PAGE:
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Cleveland Clinic Journal of MedicineLow Back Pain: Spondylitis?

Practical Insights for Diagnosing Osteitis Condensans Ilii

A 37-year-old woman presented to the rheumatology clinic with worsening low back pain, initially noticed during her pregnancy with twins. Clinical evaluation and imaging confirmed a diagnosis of osteitis condensans ilii (OCI), a benign condition often mistaken for more serious inflammatory disorders. This article provides a clinical picture into the patient’s presentation, diagnostic process, and differential considerations, providing valuable insights for practitioners managing similar cases.

Key Points:

  • Patient Background:
    • 37-year-old female with low back pain worsening over 18 months.
    • Pain noted during pregnancy with twins, exacerbated by long hours and heavy lifting.
    • Pain relief with nonsteroidal anti-inflammatory drugs (NSAIDs).
    • No morning stiffness, nocturnal awakening, or difficulties in daily activities.
    • No history of enthesitis, dactylitis, or inflammatory eye disease.
  • Clinical History:
    • Previous episode of colitis with notable computed tomography (CT) findings of colitis and abnormal sacroiliac joints (bilateral subchondral sclerosis).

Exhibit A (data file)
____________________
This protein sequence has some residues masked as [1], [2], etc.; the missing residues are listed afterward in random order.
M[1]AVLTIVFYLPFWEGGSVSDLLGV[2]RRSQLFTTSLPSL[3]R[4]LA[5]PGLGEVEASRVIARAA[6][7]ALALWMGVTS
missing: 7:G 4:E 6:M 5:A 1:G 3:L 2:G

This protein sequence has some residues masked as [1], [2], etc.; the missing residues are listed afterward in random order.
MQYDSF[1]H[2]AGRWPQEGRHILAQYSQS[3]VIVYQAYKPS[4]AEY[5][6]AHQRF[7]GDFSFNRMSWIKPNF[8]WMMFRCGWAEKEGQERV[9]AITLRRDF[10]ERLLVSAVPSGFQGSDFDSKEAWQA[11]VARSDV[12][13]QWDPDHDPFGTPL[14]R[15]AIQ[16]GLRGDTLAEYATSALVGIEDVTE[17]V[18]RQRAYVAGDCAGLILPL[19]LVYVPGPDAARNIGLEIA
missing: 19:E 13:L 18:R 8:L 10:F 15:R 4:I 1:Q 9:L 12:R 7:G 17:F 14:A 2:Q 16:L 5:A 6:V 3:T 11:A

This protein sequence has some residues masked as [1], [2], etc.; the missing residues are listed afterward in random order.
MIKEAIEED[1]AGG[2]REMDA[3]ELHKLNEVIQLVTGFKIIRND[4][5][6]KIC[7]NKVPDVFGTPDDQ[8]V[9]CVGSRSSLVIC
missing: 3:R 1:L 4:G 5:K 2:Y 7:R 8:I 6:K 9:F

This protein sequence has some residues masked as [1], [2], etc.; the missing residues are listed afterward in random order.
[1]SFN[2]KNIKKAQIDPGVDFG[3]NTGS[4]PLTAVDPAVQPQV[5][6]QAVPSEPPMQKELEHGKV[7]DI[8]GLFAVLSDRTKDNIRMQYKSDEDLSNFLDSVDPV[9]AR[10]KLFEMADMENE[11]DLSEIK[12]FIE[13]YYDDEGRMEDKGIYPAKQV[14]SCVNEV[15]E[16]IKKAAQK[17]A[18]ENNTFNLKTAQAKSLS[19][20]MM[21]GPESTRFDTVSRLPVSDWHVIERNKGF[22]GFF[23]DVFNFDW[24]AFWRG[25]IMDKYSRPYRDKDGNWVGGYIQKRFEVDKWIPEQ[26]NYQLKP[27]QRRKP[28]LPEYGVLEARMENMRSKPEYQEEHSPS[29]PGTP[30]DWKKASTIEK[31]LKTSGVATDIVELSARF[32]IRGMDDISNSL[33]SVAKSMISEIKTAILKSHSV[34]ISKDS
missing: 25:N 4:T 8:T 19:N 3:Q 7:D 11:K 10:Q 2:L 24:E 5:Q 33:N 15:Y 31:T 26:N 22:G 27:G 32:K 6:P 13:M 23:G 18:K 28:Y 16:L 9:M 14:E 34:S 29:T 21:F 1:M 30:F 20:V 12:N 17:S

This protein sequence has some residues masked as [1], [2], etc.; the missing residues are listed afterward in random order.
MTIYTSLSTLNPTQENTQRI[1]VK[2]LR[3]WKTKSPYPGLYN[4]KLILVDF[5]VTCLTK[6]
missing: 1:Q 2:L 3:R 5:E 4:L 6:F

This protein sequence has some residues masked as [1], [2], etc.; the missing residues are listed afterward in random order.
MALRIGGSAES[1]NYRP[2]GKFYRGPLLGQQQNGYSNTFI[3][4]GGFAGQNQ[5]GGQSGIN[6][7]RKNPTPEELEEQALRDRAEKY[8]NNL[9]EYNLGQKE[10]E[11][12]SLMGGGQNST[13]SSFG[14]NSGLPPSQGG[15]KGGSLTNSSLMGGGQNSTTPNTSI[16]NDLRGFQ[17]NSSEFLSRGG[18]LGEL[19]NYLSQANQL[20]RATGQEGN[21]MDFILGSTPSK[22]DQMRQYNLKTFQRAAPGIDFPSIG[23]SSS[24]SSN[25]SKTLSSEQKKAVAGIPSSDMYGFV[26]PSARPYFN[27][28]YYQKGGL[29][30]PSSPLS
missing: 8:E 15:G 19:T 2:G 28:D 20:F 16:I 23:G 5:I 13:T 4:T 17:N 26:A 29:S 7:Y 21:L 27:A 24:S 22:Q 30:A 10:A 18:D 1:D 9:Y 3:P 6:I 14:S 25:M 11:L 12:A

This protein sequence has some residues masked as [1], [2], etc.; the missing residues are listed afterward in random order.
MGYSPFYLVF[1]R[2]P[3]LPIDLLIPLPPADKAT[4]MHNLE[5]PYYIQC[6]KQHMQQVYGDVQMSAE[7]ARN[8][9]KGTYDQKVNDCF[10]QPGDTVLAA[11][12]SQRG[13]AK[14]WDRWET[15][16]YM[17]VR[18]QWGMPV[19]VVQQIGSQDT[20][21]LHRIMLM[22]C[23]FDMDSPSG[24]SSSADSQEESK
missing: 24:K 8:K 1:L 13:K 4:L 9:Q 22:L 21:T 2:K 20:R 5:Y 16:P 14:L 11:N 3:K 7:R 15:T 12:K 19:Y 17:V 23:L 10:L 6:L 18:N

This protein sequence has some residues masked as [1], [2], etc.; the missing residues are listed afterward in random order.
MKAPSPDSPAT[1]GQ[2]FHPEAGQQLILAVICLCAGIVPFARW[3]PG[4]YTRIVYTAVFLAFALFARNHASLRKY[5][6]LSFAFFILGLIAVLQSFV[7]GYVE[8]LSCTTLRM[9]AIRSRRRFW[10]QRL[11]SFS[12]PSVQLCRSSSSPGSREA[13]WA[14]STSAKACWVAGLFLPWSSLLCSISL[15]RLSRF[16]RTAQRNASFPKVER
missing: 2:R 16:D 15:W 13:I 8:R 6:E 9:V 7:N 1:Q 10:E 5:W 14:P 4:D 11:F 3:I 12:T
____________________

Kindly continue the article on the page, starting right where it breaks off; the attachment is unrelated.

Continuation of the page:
• Unremarkable colonoscopy performed one month later.
  • Physical Examination:
    • Normal peripheral joints and spine range of motion.
    • No sacroiliac joint tenderness; negative FABER test.
    • Normal eye examination.
  • Imaging Findings:
    • CT: Bilateral subchondral sclerosis on iliac sides, consistent with osteitis condensans ilii (OCI).
    • Radiography: Dense bilateral subchondral sclerosis, triangular-shaped sclerosis typical of OCI.
  • Osteitis Condensans Ilii (OCI):
    • Benign, noninflammatory cause of axial low back pain.
    • Common in multiparous females, mean age 35.
    • Potential mechanisms: vascular compression, ischemia, mechanical laxity, and sacroiliac joint overload during pregnancy.
    • Symptoms: intermittent axial low back pain, occasional hip area pain, worse during or post pregnancy.
    • Imaging: bilateral triangular subchondral sclerosis, absence of erosions and ankylosis.
  • Differential Diagnosis:
    • Sacroiliitis from infection, ankylosing spondylitis, psoriatic arthritis, osteoarthritis.
    • Key diagnostic features: inflammatory back pain, enthesitis, dactylitis, peripheral arthritis, extra-articular manifestations, family history of spondyloarthritis.
    • Imaging for sacroiliitis: bilateral symmetric erosions, sclerosis, ankylosis in ankylosing spondylitis.
  • Management:
    • Conservative treatment with physical therapy and analgesics.
    • OCI typically resolves over years.

Although the underlying cause is unknown, it is thought that mechanical tension and imbalance across the sacroiliac joints are to blame for OCI, which leads to a long-lasting stress reaction. This theory is supported because it most frequently affects postpartum females. (Cureus)

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